U.S. Senators Jeff Bingaman and Pete Domenici introduced legislation last week to reduce our nation's use of fossil fuels by improving efficiency in vehicles, buildings, home appliances and industrial equipment - saving consumers more than $12 billion annually. Bingaman and Domenici are chairman and ranking member, respectively, of the Senate Energy and Natural Resources Committee.
According to a press release, Senate Bill 1115 (S.1115), called the Energy Efficiency Promotion Act, would save at least 50 billion kilowatt hours of electricity per year, or enough energy to power 4.8 million U.S. households. It also would save 170 million therms of natural gas per year, or enough to heat about 750,000 U.S. homes and targets a 45% reduction in gasoline consumption.
"The Energy Efficiency Promotion Act will reduce consumers' future energy bills by getting more from the energy we produce," Bingaman said. "High energy prices and the threat of global warming are very much on Congress's agenda this year. This bill is an effective step toward addressing both problems."
"This bill is part of a broader attempt by our committee to provide incentives that will encourage Americans to embrace more energy efficient homes and businesses," Domenici said. "Our bill will allow consumers to save money by reducing energy usage. We think the federal government can set an example by improving the energy efficiency of its own facilities."
The bill sets the goal of reducing gasoline usage by 20% by 2017; by 35% by 2025; and by 45% by 2030.
The bill also includes a number of specific provisions designed to accelerate the development and deployment of efficient vehicle technologies, including advanced battery development for plug-in hybrid electric vehicles. The other transportation measures of the bill include:
Appliance Efficiency Standards
The bill also expedites new energy efficiency standards for appliances by enacting into law efficiency standards developed by the Department of Energy for residential boilers, dishwashers, clothes washers, refrigerators and dehumidifiers, and electric motors. It also provides the Department of Energy with expedited rulemaking authority and increased flexibility to issue new energy efficiency standards in the future.
Federal Leadership in Energy Efficiency and Renewable Energy
The Energy Efficiency Promotion Act is also designed to make the federal government a leader in energy efficiency and renewable energy use, using the purchasing power of the federal government to drive markets forward.
The legislation sets the following goals, targets and programs for federal government energy use in fleets and buildings:
The bill includes the following other provisions:
The bill was the subject of a Senate Energy and Natural Resources Committee hearing yesterday.
This sounds like a good bill. Targeting a broad range of energy efficiency improvements, this bill is a great step forward in reducing Americans' energy consumption, bringing the corresponding reductions in energy bills, environmental impacts (including global warming pollution) and dependence on imported fuels.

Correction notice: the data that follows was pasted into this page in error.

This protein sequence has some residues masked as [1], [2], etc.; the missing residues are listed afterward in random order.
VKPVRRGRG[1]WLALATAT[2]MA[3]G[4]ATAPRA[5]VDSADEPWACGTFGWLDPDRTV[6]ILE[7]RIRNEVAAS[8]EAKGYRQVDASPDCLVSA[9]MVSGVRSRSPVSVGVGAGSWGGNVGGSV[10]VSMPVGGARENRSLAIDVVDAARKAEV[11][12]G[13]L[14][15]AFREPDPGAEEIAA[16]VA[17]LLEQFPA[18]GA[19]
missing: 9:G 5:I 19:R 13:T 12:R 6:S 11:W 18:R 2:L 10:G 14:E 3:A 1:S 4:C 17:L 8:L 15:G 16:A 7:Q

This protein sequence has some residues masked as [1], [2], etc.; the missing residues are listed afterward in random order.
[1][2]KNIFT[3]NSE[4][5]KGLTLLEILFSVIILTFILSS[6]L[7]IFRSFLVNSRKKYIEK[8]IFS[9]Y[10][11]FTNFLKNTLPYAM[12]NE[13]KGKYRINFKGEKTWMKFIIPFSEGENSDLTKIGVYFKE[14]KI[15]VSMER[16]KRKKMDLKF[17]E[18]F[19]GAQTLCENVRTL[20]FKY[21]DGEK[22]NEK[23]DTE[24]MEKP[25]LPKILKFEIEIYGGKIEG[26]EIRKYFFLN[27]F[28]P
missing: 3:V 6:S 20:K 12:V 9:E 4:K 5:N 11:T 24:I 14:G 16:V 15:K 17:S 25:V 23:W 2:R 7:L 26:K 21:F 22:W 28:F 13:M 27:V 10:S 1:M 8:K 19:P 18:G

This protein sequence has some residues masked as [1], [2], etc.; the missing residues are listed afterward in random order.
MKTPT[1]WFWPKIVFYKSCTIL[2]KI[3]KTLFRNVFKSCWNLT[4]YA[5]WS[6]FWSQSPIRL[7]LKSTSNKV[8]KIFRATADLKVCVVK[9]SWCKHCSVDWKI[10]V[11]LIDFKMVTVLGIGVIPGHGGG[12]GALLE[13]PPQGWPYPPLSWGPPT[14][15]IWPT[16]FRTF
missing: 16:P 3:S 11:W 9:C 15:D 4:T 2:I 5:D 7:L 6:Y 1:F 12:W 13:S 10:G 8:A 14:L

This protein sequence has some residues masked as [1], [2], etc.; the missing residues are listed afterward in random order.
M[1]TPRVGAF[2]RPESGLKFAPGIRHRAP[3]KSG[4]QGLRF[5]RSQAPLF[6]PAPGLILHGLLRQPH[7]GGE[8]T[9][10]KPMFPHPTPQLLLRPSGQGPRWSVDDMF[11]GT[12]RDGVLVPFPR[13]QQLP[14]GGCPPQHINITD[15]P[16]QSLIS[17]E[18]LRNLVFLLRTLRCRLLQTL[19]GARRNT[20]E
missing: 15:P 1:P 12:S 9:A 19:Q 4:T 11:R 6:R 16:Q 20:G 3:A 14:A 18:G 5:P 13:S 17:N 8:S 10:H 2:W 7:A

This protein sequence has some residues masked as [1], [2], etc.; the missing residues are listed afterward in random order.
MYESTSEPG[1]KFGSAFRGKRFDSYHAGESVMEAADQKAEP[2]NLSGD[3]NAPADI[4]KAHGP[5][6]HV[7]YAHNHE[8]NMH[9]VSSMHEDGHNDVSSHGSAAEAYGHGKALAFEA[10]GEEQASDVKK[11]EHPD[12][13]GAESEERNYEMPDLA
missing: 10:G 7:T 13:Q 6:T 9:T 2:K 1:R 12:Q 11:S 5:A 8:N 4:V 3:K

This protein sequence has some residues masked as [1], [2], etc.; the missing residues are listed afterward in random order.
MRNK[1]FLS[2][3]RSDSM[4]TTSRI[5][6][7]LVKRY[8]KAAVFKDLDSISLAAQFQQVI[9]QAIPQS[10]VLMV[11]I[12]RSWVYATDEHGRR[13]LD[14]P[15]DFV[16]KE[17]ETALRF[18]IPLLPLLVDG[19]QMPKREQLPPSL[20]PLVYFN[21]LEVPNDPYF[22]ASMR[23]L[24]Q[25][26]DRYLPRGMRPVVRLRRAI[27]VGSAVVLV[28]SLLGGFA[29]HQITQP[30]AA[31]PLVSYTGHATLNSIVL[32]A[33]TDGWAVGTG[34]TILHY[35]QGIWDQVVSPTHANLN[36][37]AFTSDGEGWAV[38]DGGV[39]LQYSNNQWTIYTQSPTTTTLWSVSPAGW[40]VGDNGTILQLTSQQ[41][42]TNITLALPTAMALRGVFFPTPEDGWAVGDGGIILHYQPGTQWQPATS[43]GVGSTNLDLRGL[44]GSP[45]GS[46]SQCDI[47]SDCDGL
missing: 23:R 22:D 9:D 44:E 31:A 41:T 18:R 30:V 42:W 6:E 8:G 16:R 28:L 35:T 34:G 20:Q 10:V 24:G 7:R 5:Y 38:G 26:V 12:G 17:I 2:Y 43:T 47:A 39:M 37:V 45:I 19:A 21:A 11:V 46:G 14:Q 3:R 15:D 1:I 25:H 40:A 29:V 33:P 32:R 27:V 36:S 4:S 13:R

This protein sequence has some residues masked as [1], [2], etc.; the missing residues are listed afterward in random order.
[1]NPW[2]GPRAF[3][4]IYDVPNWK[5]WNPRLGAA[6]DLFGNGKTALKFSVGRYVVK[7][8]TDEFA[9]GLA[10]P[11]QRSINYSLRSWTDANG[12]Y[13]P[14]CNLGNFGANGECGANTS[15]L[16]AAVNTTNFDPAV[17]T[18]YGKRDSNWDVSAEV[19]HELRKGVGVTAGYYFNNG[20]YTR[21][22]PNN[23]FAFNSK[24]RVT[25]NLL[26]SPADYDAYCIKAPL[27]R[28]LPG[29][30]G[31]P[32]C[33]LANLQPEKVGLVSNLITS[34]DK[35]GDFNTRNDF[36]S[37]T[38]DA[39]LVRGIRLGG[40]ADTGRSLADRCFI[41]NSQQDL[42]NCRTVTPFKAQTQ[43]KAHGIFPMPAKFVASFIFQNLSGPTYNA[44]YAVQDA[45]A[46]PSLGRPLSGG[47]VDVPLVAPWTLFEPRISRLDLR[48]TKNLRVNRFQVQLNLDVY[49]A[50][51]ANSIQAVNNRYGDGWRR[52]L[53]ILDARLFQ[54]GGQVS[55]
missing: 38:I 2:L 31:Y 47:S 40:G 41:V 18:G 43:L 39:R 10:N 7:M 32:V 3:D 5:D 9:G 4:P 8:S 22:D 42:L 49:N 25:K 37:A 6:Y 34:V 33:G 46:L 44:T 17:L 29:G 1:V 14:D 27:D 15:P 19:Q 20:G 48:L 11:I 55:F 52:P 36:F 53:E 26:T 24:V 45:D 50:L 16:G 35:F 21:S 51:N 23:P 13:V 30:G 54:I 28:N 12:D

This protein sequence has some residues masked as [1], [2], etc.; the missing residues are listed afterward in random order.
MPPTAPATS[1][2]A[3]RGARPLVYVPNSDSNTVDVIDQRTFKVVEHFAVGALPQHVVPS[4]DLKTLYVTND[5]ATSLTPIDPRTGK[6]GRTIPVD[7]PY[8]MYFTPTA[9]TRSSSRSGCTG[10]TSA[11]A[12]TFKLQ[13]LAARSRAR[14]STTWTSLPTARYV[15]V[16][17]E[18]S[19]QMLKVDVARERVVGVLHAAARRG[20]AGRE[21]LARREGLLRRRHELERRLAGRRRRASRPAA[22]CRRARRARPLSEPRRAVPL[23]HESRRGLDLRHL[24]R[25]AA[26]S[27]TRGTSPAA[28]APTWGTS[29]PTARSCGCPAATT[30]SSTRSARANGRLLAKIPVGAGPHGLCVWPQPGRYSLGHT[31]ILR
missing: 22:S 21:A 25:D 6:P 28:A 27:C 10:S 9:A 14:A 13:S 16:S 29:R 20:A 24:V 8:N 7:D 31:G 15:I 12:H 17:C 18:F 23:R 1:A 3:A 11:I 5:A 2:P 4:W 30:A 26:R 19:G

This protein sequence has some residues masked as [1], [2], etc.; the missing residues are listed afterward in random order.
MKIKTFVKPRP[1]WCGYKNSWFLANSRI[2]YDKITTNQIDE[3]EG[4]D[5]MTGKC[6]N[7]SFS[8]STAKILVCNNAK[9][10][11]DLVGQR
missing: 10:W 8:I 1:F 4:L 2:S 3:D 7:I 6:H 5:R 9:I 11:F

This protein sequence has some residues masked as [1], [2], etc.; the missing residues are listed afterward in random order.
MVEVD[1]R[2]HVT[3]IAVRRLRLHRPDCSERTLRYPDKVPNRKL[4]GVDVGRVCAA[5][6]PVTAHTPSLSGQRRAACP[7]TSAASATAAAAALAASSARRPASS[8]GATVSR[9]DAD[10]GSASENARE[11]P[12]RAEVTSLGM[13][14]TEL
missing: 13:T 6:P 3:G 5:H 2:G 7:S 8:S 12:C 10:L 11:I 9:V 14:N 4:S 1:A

While the goals for vehicle energy efficiency improvements are simply goals and lack the increased CAFE standards or new 'fee-bate' system that might ensure those goals are realized, it's at least a good first step. More importantly, the appliance efficiency improvements will accrue real savings and the increased focus on energy efficient vehicle technology development is long overdue. It's time to stop throwing money down the bottomless 'hydrogen economy' pit and start focusing on near-term technologies that can greatly improve the efficiency of our vehicle fleet, including advanced battery research to support the deployment of plug-in hybrid electric vehicles.
Additionally, the provisions requiring the government to lead the way will have major market transformation effects. The fleet fuel consumption reduction targets alone will help drive the market for plug-in hybrid electric vehicles and other efficient vehicle technologies, perhaps as effectively as the increased research and development funding. These reduction targets could drive hundreds of thousands of fleet vehicle purchases of hybrids, plug-in hybrids and other efficient vehicles. The US Postal service alone has over 280,000 vehicles, for example. If that kind of purchasing power committed to efficient vehicles isn't enough to get Detroit off their butt, I don't know what is ...
... ok, that's a lie, I do know what would be enough to get them off their butts: implementation of a reformed and increased CAFE standard requiring average fuel economy to hit 40 mpg by 2030. That's the one component that this bill really is missing. A 'fee-bate' system/gas guzzler tax would also help drive consumer demand for efficient vehicles and support the CAFE requirement. However, there are several other bills that have been introduced proposing increased fuel economy standards, and I wouldn't be surprised if one of them passes this year or the next, perhaps eventually rolled into a bill similar to this one.
There's a lot of good bills floating around Congress right now that would help get America on a path to a sustainable energy future. It's refreshing to at least see Congress talking about real solutions. Now it's getting time for them to pass something (this fall should be really interesting!)...
[A hat tip to Green Car Congress]